All of us are doing wonderful! Carpenter came to meet his baby sister the day she was born, and knows that she’s a cute baby (he points to her when we ask where the cute baby is!). He’s not so sure about sharing mom yet, but so far there haven’t been too many bumps ❤️

While we were initially thinking we were going to be induced near the end of 2019, Anastasia and I were both doing so well that the doctors decided there was no longer a medical need to be induced early. The best thing for Anastasia was to hang out in there until closer to her due date (Jan 14th), which worked out very well and likely made for an easier and smoother delivery.

We are so excited and blessed to have her home with us. It has been a crazy year but this little bundle of joy has kept our faith and hope going strong!



I did it! I rang the bell! I finished my last chemo treatment yesterday (Dec 11th) and we could not be more excited!! After 22 weeks, we are finally done! I feel like I have been holding my breath this entire time, and can finally breathe again.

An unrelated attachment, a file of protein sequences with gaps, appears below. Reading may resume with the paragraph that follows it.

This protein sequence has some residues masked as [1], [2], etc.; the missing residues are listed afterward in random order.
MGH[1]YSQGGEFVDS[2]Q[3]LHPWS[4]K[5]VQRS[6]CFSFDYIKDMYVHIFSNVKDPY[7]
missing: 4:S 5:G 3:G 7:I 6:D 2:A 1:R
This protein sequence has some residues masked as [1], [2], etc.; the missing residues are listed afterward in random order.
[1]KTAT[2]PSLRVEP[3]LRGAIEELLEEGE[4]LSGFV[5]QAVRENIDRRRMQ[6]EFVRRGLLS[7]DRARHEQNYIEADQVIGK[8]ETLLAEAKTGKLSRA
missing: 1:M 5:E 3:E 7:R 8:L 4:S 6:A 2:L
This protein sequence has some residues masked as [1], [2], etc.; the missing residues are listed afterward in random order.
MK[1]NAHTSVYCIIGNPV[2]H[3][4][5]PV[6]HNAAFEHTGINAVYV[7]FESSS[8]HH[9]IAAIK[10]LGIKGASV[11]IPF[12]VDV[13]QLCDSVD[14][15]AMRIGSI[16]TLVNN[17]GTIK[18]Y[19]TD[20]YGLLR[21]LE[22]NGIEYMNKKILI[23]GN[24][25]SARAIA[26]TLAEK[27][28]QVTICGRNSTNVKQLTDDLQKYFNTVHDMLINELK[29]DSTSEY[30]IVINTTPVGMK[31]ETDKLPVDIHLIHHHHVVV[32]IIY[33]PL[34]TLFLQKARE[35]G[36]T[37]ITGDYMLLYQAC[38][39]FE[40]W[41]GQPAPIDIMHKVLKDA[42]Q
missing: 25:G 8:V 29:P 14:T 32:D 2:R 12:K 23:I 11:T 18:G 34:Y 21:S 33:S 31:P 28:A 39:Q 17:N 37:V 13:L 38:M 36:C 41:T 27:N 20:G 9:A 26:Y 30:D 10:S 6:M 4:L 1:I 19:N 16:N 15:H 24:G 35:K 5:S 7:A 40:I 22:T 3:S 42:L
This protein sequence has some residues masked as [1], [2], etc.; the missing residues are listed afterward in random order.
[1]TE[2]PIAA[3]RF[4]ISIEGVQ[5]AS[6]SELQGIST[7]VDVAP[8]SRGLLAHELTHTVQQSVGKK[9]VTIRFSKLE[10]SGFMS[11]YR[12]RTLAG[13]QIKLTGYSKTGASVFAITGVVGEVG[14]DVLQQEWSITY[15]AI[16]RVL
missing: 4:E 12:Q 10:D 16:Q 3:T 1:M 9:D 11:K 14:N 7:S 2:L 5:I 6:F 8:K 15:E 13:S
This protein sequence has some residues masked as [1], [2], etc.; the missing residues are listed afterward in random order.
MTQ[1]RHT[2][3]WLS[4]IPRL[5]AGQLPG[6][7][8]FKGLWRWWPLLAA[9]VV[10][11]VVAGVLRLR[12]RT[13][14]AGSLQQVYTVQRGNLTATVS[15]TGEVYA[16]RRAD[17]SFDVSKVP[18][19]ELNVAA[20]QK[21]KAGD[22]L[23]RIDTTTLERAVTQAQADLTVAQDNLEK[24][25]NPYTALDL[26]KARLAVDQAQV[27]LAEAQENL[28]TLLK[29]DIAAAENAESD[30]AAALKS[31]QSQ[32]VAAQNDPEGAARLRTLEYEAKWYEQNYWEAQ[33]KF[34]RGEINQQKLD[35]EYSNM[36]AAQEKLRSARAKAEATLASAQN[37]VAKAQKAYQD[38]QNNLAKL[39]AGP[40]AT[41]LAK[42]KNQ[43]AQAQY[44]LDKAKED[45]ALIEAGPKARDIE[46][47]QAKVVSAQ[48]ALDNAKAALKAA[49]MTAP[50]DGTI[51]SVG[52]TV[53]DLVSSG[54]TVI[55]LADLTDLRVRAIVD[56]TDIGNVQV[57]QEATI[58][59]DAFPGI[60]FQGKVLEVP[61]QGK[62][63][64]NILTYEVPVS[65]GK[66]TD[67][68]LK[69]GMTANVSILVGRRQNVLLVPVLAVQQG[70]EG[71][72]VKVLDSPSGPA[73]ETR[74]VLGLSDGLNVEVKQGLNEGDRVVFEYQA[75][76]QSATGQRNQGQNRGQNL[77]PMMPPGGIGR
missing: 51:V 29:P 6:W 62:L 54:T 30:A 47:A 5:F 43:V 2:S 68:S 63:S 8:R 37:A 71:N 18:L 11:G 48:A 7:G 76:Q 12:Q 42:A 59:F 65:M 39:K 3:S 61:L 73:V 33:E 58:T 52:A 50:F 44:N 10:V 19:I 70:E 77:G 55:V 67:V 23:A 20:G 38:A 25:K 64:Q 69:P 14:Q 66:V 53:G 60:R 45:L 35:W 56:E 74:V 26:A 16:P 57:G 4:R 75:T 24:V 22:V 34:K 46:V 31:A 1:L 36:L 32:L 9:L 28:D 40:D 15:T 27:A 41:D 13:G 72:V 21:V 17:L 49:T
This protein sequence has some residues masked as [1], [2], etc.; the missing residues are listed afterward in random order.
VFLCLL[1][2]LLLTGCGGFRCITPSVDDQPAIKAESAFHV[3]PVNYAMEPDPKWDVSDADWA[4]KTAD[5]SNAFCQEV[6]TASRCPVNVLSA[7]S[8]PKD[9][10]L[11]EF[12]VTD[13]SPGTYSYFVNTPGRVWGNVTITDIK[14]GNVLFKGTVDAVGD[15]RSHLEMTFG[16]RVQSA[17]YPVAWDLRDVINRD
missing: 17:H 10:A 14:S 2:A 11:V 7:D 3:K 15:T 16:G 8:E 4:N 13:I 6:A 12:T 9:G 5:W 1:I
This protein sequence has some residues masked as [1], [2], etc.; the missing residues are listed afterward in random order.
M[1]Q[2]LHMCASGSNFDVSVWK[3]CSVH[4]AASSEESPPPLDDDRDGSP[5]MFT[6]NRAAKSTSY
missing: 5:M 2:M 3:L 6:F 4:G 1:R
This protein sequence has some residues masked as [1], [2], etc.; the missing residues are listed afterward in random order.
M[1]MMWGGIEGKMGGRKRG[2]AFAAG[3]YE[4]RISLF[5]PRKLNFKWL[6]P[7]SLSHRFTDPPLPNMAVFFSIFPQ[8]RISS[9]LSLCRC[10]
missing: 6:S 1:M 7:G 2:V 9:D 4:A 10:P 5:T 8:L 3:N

I can't even express how grateful I am that Jordan was able to be by my side for every single treatment. He has been an amazing partner and I could not have gotten through any of this without his support ❤️

While chemo has been far from easy, I certainly feel blessed that my side effects have been minimal, and that I have had an incredible amount of support from family, friends, work, doctors, and nurses the entire time!

Do the doctors know if the chemo worked?
Unfortunately, no. Back at the beginning of all this, when we found out about Anastasia and that we would need to delay chemo during the first trimester, we chose to do a lumpectomy that removed all the cancer that we could see. This means there was nothing to really “monitor” during the treatments to see if it was effectively shrinking the cancer.

However, we will continue monitoring (via imaging) to assure that no more masses are forming. I will also have a few lymph nodes removed and tested for any cancer cells.

Is there more treatment?
No more "treatment"! I will have a bilateral (double) mastectomy sometime in early 2020. This is not technically considered treatment, though it does eliminate the need to have radiation! The mastectomies are considered precautionary and greatly reduce the risk of recurrence.